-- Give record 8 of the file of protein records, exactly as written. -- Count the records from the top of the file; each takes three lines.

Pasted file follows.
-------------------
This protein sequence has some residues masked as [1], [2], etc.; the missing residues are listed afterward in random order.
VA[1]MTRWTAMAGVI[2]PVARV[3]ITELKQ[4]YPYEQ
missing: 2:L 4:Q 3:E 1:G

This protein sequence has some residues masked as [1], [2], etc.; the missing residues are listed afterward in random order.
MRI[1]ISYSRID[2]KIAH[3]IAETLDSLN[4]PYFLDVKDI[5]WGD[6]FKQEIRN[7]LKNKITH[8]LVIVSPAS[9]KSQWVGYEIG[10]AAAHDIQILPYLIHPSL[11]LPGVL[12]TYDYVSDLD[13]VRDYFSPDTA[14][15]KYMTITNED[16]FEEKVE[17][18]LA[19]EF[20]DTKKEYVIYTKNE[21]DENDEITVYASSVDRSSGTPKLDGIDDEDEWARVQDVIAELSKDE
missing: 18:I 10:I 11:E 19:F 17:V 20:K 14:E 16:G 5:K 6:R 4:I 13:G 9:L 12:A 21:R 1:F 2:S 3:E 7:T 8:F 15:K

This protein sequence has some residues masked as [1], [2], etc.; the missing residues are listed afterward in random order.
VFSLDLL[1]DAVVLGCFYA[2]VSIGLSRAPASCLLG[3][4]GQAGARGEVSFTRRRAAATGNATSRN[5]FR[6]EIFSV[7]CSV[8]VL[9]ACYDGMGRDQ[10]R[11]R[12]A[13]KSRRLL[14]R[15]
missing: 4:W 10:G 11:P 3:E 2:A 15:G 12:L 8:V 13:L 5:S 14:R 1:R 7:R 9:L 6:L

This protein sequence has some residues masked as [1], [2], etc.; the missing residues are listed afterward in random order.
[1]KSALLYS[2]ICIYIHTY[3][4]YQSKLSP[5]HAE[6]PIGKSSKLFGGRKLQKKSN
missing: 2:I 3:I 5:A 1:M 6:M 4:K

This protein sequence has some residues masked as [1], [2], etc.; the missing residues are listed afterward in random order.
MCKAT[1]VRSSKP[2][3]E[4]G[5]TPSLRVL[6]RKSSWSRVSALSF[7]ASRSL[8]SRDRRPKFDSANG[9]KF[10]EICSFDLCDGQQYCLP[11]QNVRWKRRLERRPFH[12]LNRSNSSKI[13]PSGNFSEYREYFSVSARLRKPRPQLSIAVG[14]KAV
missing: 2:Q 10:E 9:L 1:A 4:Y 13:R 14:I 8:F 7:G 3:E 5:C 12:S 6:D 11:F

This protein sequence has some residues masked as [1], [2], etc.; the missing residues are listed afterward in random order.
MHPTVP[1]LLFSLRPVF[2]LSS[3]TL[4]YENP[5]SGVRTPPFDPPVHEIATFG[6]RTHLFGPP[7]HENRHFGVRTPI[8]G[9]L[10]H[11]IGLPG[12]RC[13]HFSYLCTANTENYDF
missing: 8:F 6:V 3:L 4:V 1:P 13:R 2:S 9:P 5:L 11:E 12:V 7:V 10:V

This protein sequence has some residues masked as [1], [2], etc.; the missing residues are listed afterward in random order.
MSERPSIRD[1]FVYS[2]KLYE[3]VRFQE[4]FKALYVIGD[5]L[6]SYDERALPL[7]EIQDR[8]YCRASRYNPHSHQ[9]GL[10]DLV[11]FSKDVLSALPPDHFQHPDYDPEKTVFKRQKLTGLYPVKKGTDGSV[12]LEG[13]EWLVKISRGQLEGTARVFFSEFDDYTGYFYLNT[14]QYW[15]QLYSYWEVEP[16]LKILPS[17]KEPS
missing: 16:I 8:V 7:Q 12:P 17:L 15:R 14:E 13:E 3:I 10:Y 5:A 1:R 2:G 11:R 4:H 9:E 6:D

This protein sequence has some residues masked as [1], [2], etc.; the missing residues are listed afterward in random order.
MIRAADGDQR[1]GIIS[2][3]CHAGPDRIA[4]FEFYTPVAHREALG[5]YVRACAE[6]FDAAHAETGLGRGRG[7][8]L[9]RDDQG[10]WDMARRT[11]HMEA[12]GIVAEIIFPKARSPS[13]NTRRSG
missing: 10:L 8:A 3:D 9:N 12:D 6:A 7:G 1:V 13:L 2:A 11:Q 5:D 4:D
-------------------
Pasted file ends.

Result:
This protein sequence has some residues masked as [1], [2], etc.; the missing residues are listed afterward in random order.
MIRAADGDQR[1]GIIS[2][3]CHAGPDRIA[4]FEFYTPVAHREALG[5]YVRACAE[6]FDAAHAETGLGRGRG[7][8]L[9]RDDQG[10]WDMARRT[11]HMEA[12]GIVAEIIFPKARSPS[13]NTRRSG
missing: 10:L 8:A 3:D 9:N 12:D 6:A 7:G 1:V 13:L 2:A 11:Q 5:D 4:D